by | Nov 21, 2008 | Detroit Free Press | 0 comments

CALGARY, Alberta — February 22, 1992 — News Item: The 90- meter Olympic ski jump was postponed yet again yesterday due to high winds. ABC-TV, which has remained in Calgary since February 1988, said it was “optimistic” the winds would die soon, so the event could be held and they could all go home.

JIM McKAY: Welcome back everybody, glad you could join us as the Olympic Games continue. Today we have an exciting lineup of men’s 90-meter ski jumping, unless, of course, it is canceled, in which case we have an exciting show on pin trading.KEITH JACKSON: As you know, Jim, ski jumping is one humdinger of an event.

McKAY: It sure is. JACKSON: Yee-hah! McKAY: We’ll be right back.


McKAY: Welcome back again. Still waiting for the green light in the men’s 90-meter ski jump. The winds here in Calgary may have died down. Pay no attention to that house blowing across your screen. JACKSON: Let’s go to Chris Schenkel, who’s been at the jump site since we began four years ago. Chris, you old hoss, how’s it looking? CHRIS: Keit . . . (whhsssstt) . . . ellr . . . (whirrrzlp) . . . on m . . .
(zzzzzzt). . . . JACKSON: There now. That doesn’t seem so bad. McKAY: We’ll be right back.


McKAY: Welcome back once again. Still waiting for that big go-ahead on the men’s 90-meter ski jump. You know, this delay hasn’t been easy on the Olympic athletes. Al Trautwig has this report. . . . TRAUTWIG: Thanks, Jim. I’m here with Matti Nykanen, the Finnish ski jumper who was favored to win the gold medal when we began in 1988. Matti–NYKANEN: You again? I talk to you last month. TRAUTWIG: Just one question, Matti. When you began this event, you were 5-feet-11, 130 pounds. Now, with all the sitting around, you weigh close to 240 pounds. Can you still lift off the runway?

NYKANEN: Give me mike. I have announcement to make. MOTHER! COME GET ME! I WANT TO GO HOME! I WANT– TRAUTWIG: Back to you, Jim. McKAY: We’ll be right back.


McKAY: Hello again. Still waiting for some word on today’s ski jumping. Meanwhile, we’re joined by a special guest. Brian Boitano, the gold medalist in men’s figure skating. Brian, congratulations.BOITANO: Jim, I won that medal four years ago.McKAY: And what a medal it was. Brian, what next? BOITANO: I’d like to resume my skating career at a major amusement park. McKAY: Wonderful. When would that be? BOITANO: As soon as you let me out of here. I haven’t showered in four years. McKAY: We’ll be right back.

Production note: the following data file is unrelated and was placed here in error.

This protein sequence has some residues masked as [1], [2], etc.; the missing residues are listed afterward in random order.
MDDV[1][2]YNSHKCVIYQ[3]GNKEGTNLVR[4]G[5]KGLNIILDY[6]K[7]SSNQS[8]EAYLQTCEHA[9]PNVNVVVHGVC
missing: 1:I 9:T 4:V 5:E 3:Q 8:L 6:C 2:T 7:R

McKAY: Hello again. We should get the word any minute now on the men’s 90-meter ski jump. You know, when we began these Olympics here at ABC, we had no idea these Chinook winds would last so long. Our American team, however, has kept a stiff upper lip. Let’s go live to our top medal hope, Mike Holland, in the start hut. Mike, how you holding up? HOLLAND: Not too bad, Jim. Last week the cereal ran out. We’re on Ritz crackers now. McKAY: Gee, that sounds tough. HOLLAND: You should see what the Russians eat.McKAY: All of us back home admire the sacrifices you’ve made for your sport. Tell us about them. HOLLAND: Well, my rent is a tad overdue. Also, my ex-girlfriend is now married

to the insurance agent. But I’ve always dreamed about an Olympic medal. And now that the Swiss, Austrians, French, Swedes, Norwegians, Italians and West Germans have gone home, I’d say my chances are a lot better. McKAY: Great. Anything you need in that start hut? HOLLAND: Some peanut butter? McKAY: We’ll be right back.


McKAY: Ladies and gentlemen, bad news. We just received word the men’s 90-meter jump has been postponed until tomorrow. JACKSON: Doggone it. McKAY: You know, there’s been talk about the ski jump site perhaps being in the wrong place. With us on the monitor now, is Canadian Doug Smutz, who built the facility. Doug, what’s the story? SMUTZ: Well, Jim, I must admit, when I first began building the ski jump, I was a freshman in college. I now have a master’s degree in aerodynamic physics. McKAY: And? SMUTZ: And I realize the thing is built on a highly irregular spot. The winds there will never die. On a good day, you’ll be lucky to keep your toupee on. You could air-dry your laundry in three minutes. Kids there don’t fly kites, they fly cows. It’s the most– McKAY: Sorry, Doug, we’re out of time. We’ve got to go to a special profile on
“Howdy and Hidy, Mascots in Love.” And don’t forget, the men’s 90-meter ski jump, tomorrow. Won’t that be exciting? JACKSON: It’ll give our jumpers a real boost for the Winter Games in Albertville, France. McKAY: We’ll be there, folks, the 1992 Olympics! JACKSON: Next week.


Submit a Comment

Your email address will not be published. Required fields are marked *

This site uses Akismet to reduce spam. Learn how your comment data is processed.

New book, The Little Liar, arrives November 14. Get the details »

Mitch Albom writes about running an orphanage in impoverished Port-au-Prince, Haiti, his kids, their hardships, laughs and challenges, and the life lessons he’s learned there every day.

Subscribe for bonus content and giveaways!